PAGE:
While it can sometimes affect both feet, you’re more likely to experience foot pain from extensor tendonitis in one foot – and it’s likely to be your leading foot (yes – just like how you can be right-handed, you can be right-footed!). As you continue to push through and use your feet without treating the problem, the pain at the top of your foot is likely to gradually get worse, and you may start to feel more weakness in your feet.
High Arches in Tight Shoes
If you know you have high arches, or your significant other complains that you ‘stomp around the house like an elephant’ (a telltale sign of a high-arched foot that doesn’t absorb shock well), your shoes may be the problem.
Having high arches can already cause a number of pains in the feet since the pressure is more heavily focused on the balls and heel of your foot, rather than moving evenly through your foot during each step. Shoes can add to the problem, as the standard shoe width may not be sufficient to comfortably accommodate the height of your arch. The result is pressure, rubbing and irritation on the top of your foot, which also makes you more vulnerable to tendonitis.
If you have high arches, opt for shoes that come in extra wide fittings to give yourself more room, and adjust your lacing techniques – not so tight, and end the laces without using the last two eyelets.
Nerve issues feel unique to other causes of pain at the top of the foot since they also cause prickling, tingling, burning and numbing sensations alongside the pain. Since our nerves run from our spine, down our legs and to the feet, the origin of the pain may be much further up the leg than where we feel the symptoms.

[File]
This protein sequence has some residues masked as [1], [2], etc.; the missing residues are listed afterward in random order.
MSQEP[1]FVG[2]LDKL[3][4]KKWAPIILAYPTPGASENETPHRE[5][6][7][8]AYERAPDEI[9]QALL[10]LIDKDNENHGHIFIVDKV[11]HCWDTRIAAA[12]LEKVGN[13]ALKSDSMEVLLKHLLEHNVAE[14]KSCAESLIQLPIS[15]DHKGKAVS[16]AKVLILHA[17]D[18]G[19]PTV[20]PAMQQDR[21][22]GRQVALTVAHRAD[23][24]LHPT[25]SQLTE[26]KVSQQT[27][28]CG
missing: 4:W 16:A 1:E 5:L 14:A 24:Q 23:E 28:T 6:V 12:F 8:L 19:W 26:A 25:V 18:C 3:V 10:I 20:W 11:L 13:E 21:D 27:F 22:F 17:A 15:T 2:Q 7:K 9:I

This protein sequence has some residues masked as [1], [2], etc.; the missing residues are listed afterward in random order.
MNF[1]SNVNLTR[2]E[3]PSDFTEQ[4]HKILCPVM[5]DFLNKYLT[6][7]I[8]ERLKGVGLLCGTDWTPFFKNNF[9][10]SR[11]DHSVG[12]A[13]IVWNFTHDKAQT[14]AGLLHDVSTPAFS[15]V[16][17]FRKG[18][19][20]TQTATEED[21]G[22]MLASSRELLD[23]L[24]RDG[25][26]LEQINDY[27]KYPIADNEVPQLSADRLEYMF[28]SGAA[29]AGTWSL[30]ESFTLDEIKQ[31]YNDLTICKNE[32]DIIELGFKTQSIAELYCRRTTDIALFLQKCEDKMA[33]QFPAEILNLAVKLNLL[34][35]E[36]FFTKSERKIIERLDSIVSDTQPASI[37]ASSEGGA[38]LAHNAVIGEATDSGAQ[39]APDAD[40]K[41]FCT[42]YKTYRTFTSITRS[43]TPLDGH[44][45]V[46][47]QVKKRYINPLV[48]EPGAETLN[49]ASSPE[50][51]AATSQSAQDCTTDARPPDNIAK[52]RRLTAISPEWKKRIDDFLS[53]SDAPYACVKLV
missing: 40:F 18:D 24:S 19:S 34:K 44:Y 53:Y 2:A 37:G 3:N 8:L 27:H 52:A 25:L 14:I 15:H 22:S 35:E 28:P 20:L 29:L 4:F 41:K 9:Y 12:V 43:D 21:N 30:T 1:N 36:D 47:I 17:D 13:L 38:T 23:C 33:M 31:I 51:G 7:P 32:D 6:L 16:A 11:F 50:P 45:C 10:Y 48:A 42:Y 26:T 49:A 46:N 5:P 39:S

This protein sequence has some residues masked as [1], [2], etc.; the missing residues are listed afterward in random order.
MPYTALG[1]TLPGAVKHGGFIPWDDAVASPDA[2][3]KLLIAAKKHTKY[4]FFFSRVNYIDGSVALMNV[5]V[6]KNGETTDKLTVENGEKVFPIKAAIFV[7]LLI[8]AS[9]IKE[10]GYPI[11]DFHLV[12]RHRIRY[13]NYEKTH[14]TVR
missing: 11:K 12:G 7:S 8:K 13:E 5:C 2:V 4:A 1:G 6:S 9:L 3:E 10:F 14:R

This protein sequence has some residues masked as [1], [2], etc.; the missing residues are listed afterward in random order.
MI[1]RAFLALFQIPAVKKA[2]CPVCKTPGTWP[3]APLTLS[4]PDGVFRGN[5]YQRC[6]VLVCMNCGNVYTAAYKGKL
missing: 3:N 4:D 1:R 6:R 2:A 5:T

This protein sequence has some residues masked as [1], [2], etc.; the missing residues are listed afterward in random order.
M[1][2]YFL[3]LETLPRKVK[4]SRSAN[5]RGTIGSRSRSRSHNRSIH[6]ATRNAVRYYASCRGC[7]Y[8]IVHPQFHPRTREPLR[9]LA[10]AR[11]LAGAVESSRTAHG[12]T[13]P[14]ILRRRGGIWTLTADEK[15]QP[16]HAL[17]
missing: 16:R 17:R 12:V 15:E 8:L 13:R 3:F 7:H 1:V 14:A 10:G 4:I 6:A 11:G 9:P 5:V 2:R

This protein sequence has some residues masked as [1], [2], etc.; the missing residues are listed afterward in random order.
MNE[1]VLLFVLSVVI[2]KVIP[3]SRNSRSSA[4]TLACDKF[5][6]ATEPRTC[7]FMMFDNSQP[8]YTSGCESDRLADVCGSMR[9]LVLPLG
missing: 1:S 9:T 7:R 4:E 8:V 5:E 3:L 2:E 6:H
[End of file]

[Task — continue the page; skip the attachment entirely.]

Peripheral neuropathy is a nerve problem caused by damaged nerves. It occurs when the malfunctioning nerves send pain signals when there is nothing specific causing the pain. Peripheral neuropathy may be a result of a physical injury, a medical condition like diabetes, an infection, and more.
Peroneal nerve dysfunction may also cause symptoms on the top of the foot, ranging from mild to severe pain, and may even cause weakness, feeling loss and movement difficulties in the affected foot and leg. Causes of this nerve disorder include knee trauma, a leg fracture, the use of a tight cast, frequently crossing legs, and wearing high-heeled boots.
Stress fractures are tiny cracks in your bones that happen when excess stress or pressure is applied to a bone. Unlike a regular fracture that happens instantly, stress fractures come on slowly and gradually, starting as a dull ache or niggle and progressing into a sharp pain as the cracks grow and the stress fracture worsens. Causes include long bouts of exercise without adequate foot support, certain activities like jumping, carrying heavy objects (like a hiking backpack) for long periods, or simply and commonly from running.
What To Do When Your Foot Hurts
If you’ve got pain at the top of your feet, or are getting foot pain when walking, you podiatrist should be your first port of call. Unfortunately, while many people try to wait out their pain in the hopes that it’ll get better on its own, for the majority of people, continuing to walk on aching feet will only make the damage worse.